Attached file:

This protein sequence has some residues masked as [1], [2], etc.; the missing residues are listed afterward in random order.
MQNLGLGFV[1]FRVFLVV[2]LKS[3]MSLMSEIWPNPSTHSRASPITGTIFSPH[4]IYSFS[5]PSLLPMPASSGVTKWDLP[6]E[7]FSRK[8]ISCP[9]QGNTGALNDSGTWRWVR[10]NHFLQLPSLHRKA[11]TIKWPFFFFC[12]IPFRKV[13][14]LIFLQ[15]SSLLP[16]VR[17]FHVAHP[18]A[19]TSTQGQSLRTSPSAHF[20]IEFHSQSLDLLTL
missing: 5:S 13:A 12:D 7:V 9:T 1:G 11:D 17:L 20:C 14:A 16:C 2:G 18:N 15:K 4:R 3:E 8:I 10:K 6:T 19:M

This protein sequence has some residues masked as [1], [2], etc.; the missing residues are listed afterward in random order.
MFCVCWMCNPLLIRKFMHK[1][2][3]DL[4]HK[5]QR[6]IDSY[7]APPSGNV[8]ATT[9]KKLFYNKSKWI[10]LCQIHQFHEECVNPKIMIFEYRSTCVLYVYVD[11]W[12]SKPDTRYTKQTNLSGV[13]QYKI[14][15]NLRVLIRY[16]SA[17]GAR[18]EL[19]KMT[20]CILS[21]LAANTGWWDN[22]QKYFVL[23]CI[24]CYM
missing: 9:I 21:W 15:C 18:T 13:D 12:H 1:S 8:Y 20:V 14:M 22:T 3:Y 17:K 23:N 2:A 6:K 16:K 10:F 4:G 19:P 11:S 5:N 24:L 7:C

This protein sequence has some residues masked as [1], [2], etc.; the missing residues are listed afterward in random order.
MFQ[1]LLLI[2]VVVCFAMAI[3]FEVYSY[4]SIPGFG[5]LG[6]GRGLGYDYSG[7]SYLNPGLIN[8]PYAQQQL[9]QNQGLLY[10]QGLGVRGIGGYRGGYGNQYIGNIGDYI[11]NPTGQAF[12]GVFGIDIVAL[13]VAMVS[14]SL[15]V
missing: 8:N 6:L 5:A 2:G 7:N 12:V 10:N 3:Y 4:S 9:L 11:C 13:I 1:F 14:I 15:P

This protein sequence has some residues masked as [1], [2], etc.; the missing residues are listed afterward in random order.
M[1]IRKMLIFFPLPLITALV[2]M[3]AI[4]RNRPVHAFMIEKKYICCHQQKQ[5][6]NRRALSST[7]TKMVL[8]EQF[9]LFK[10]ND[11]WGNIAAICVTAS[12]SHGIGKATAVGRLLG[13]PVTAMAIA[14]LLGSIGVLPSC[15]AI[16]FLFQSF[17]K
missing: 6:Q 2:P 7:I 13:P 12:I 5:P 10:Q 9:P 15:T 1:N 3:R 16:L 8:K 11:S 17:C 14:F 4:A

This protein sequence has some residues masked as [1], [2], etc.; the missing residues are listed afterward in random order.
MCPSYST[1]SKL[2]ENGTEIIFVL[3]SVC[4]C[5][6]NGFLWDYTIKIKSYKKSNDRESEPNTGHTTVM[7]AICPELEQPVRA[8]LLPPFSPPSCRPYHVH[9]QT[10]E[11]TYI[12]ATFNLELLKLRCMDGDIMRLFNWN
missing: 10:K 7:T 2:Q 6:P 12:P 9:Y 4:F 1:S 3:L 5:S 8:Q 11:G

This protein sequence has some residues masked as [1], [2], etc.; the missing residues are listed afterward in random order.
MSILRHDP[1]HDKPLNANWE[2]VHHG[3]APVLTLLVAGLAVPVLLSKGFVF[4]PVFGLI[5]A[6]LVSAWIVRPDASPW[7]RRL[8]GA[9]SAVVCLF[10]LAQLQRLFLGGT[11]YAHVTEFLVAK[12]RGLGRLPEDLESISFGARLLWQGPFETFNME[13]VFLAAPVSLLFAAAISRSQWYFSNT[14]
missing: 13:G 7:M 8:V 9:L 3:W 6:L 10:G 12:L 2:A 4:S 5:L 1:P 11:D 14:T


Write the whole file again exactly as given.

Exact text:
This protein sequence has some residues masked as [1], [2], etc.; the missing residues are listed afterward in random order.
MQNLGLGFV[1]FRVFLVV[2]LKS[3]MSLMSEIWPNPSTHSRASPITGTIFSPH[4]IYSFS[5]PSLLPMPASSGVTKWDLP[6]E[7]FSRK[8]ISCP[9]QGNTGALNDSGTWRWVR[10]NHFLQLPSLHRKA[11]TIKWPFFFFC[12]IPFRKV[13][14]LIFLQ[15]SSLLP[16]VR[17]FHVAHP[18]A[19]TSTQGQSLRTSPSAHF[20]IEFHSQSLDLLTL
missing: 5:S 13:A 12:D 7:V 9:T 1:G 11:D 17:L 20:C 14:A 16:C 2:G 18:N 15:K 4:R 3:E 8:I 10:K 6:T 19:M

This protein sequence has some residues masked as [1], [2], etc.; the missing residues are listed afterward in random order.
MFCVCWMCNPLLIRKFMHK[1][2][3]DL[4]HK[5]QR[6]IDSY[7]APPSGNV[8]ATT[9]KKLFYNKSKWI[10]LCQIHQFHEECVNPKIMIFEYRSTCVLYVYVD[11]W[12]SKPDTRYTKQTNLSGV[13]QYKI[14][15]NLRVLIRY[16]SA[17]GAR[18]EL[19]KMT[20]CILS[21]LAANTGWWDN[22]QKYFVL[23]CI[24]CYM
missing: 9:I 21:W 15:C 18:T 13:D 12:H 1:S 8:Y 20:V 14:M 22:T 3:Y 17:K 23:N 2:A 6:K 16:K 10:F 4:G 19:P 11:S 5:N 24:L 7:C

This protein sequence has some residues masked as [1], [2], etc.; the missing residues are listed afterward in random order.
MFQ[1]LLLI[2]VVVCFAMAI[3]FEVYSY[4]SIPGFG[5]LG[6]GRGLGYDYSG[7]SYLNPGLIN[8]PYAQQQL[9]QNQGLLY[10]QGLGVRGIGGYRGGYGNQYIGNIGDYI[11]NPTGQAF[12]GVFGIDIVAL[13]VAMVS[14]SL[15]V
missing: 8:N 6:L 5:A 2:G 7:N 12:V 10:N 3:Y 4:S 9:L 11:C 13:I 1:F 14:I 15:P

This protein sequence has some residues masked as [1], [2], etc.; the missing residues are listed afterward in random order.
M[1]IRKMLIFFPLPLITALV[2]M[3]AI[4]RNRPVHAFMIEKKYICCHQQKQ[5][6]NRRALSST[7]TKMVL[8]EQF[9]LFK[10]ND[11]WGNIAAICVTAS[12]SHGIGKATAVGRLLG[13]PVTAMAIA[14]LLGSIGVLPSC[15]AI[16]FLFQSF[17]K
missing: 6:Q 2:P 7:I 13:P 12:I 5:P 10:Q 9:P 15:T 1:N 3:R 16:L 8:K 11:S 17:C 14:F 4:A

This protein sequence has some residues masked as [1], [2], etc.; the missing residues are listed afterward in random order.
MCPSYST[1]SKL[2]ENGTEIIFVL[3]SVC[4]C[5][6]NGFLWDYTIKIKSYKKSNDRESEPNTGHTTVM[7]AICPELEQPVRA[8]LLPPFSPPSCRPYHVH[9]QT[10]E[11]TYI[12]ATFNLELLKLRCMDGDIMRLFNWN
missing: 10:K 7:T 2:Q 6:P 12:P 9:Y 4:F 1:S 3:L 5:S 8:Q 11:G

This protein sequence has some residues masked as [1], [2], etc.; the missing residues are listed afterward in random order.
MSILRHDP[1]HDKPLNANWE[2]VHHG[3]APVLTLLVAGLAVPVLLSKGFVF[4]PVFGLI[5]A[6]LVSAWIVRPDASPW[7]RRL[8]GA[9]SAVVCLF[10]LAQLQRLFLGGT[11]YAHVTEFLVAK[12]RGLGRLPEDLESISFGARLLWQGPFETFNME[13]VFLAAPVSLLFAAAISRSQWYFSNT[14]
missing: 13:G 7:M 8:V 9:L 3:W 6:L 10:G 12:L 2:A 4:S 5:L 1:P 11:D 14:T